Smart cit­i­zens save lives

AWARDS HON­OUR QUICK THINKERS

Southern Gazette (South Perth) - - Community Heroes - Michele Nu­gent

LIS­TEN­ING to an audio play­back of his young son’s voice call­ing 000 was an emo­tional ex­pe­ri­ence for Lath­lain fa­ther Stephen Palermo.

In March, when Se­bas­tian was still nine years old, Mr Palermo had a se­vere epilep­tic seizure. His wife Sa­matha had taken their youngest son Christian to a swimming les­son, and Se­bas­tian had to cope on his own dur­ing the sud­den emer­gency.

“He was quite calm and ma­ture. I don’t think I would have been that calm,” Stephen said.

Se­bas­tian (now 10) was one of sev­eral lo­cal res­i­dents named St John Am­bu­lance WA Com­mu­nity He­roes at an awards cer­e­mony at Gov­ern­ment House last Thurs­day.

The award recog­nises his ef­forts to call 000 and follow the call-taker’s in­struc­tions to keep his fa­ther’s head away from heavy ob­jects as he lay on the floor, stay­ing on the phone un­til paramedics ar­rived.

“Hear­ing it (the audio) again was still quite raw and emo­tional. I am ex­tremely proud of him,” Mr Palermo said.

WA Gov­er­nor Kerry Sanderson also pre­sented com­mu­nity hero awards to Gary Ker­man of Vic­to­ria Park, Tammy Cowan and her 16-year-old son Sasha Thomas of Kens­ing­ton and Perth Hockey Sta­dium em­ployee Hope Munro, of Al­fred Cove.

Gary Ker­man: The Vic­to­ria Park man was in a cafe when 62year-old Neville Jones of Can­ning Vale dropped to the ground, suf­fer­ing car­diac ar­rest in the al­fresco area where he and a group of cy­cling mates were en­joy­ing a cof­fee.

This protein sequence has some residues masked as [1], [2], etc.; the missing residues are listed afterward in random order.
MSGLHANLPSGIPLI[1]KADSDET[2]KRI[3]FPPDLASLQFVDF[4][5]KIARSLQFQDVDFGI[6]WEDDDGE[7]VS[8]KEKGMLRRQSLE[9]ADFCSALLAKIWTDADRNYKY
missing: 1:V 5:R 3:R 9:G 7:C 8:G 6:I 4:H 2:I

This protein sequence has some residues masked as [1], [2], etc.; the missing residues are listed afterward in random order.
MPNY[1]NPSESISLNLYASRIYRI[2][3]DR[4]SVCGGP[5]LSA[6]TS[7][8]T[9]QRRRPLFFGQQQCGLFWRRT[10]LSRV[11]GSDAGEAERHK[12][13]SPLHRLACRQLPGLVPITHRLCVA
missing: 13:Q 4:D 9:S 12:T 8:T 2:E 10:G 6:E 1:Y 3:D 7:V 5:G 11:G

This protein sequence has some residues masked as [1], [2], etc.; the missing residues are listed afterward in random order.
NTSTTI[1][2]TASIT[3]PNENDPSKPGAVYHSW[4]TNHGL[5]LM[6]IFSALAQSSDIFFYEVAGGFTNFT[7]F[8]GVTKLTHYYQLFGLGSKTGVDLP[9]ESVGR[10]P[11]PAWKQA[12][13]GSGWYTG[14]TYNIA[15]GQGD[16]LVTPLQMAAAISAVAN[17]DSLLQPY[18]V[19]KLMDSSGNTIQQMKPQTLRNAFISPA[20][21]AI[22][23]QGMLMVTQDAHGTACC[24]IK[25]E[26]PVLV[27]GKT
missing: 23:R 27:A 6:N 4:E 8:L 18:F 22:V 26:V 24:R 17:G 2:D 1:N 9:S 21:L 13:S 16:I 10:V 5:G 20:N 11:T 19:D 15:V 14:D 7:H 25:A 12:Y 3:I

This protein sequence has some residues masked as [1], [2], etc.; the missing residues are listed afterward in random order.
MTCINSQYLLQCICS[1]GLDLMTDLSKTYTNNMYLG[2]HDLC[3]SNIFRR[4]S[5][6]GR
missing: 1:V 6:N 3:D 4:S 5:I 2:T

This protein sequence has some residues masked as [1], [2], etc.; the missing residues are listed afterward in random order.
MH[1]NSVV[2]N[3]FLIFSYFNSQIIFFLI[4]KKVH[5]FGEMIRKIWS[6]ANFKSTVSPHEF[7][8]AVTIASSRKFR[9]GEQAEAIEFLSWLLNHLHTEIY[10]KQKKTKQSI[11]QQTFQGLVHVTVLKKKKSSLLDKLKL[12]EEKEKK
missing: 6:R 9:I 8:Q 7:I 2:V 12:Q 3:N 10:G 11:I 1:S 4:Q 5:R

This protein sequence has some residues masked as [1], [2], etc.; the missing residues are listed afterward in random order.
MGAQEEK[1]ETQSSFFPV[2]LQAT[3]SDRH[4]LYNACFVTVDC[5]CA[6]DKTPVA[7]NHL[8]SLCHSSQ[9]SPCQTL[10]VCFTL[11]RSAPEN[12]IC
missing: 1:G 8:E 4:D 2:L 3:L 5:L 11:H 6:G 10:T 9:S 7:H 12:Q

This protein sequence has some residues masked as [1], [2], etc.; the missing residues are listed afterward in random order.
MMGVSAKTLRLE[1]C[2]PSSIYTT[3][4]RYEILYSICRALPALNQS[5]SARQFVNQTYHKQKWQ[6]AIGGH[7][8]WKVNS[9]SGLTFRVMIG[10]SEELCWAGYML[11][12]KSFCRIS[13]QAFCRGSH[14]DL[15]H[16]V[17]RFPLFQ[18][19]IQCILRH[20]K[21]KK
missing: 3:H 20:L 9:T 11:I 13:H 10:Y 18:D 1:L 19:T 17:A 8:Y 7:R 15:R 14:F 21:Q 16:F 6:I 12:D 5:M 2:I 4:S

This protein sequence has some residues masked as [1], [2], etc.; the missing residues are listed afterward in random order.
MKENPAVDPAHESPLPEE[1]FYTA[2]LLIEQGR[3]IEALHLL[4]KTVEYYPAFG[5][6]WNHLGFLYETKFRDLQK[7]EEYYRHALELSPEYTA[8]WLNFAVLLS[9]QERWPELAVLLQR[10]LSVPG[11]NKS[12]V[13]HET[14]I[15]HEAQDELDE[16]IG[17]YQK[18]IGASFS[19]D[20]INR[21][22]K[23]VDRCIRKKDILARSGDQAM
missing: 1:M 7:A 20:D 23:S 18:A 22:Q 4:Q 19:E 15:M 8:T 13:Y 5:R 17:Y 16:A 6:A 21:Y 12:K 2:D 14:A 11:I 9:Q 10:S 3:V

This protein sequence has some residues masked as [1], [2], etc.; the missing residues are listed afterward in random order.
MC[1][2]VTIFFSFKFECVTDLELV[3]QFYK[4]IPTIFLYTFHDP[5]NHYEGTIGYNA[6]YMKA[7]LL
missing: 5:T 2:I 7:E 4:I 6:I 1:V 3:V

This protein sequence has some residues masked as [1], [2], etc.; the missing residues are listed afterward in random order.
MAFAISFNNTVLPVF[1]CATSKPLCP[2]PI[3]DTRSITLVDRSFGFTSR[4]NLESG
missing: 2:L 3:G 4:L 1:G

Hav­ing re­cently com­pleted a first-aid re­fresher course, Mr Ker­man be­gan per­form­ing CPR on his own un­til paramedics ar­rived 10 min­utes later. Mr Jones is now re­cov­er­ing well from a triple by­pass.

Tammy Cowan, Sasha Thomas and Hope Munro:

Cowan and Thomas were leav­ing Perth Hockey Sta­dium in Bent­ley when they no­ticed a car stopped in an odd po­si­tion. When they went to check if ev­ery­thing was OK they found 60-year-old Derek Jobe of No­randa slumped after a car­diac ar­rest.

Tammy and Sasha pulled Mr Jobe, who had just fin­ished a reg- ular af­ter­noon of hockey prac­tice, out of the car, found he was not breath­ing and while Sasha called 000, Tammy be­gan CPR.

Sta­dium em­ployee Hope Munro used the sta­dium’s Au­to­matic Ex­ter­nal De­fib­ril­la­tor to ad­min­is­ter one shock, which was enough to en­sure he had a pulse by the time paramedics ar­rived.

In hos­pi­tal, Derek was given two stents and an im­planted car­diac de­fib­ril­la­tor, and has now made a great re­cov­ery.

■ The Gov­er­nor also pre­sented 26 Na­tional Medals and medal clasps to am­bu­lance and com­mu­ni­ca­tions per­son­nel in recog­ni­tion of their ser­vice.

Paid staff who have pro­vided 15 years of un­bro­ken ser­vice for St John were el­i­gi­ble for the Na­tional Medal, with clasps for ev­ery 10 years of ser­vice there­after.

The Na­tional Medal is a recog­nised award within the Aus­tralian Hon­ours Sys­tem.

St John Am­bu­lance WA Com­mu­nity He­roes Sasha Thomas, Tammy Cowan and Hope Munro with Derek Jobe, who they res­cued and re­vived after he had a heart at­tack.

Lath­lain’s Stephen Palermo with his hero, son Se­bas­tian (10).

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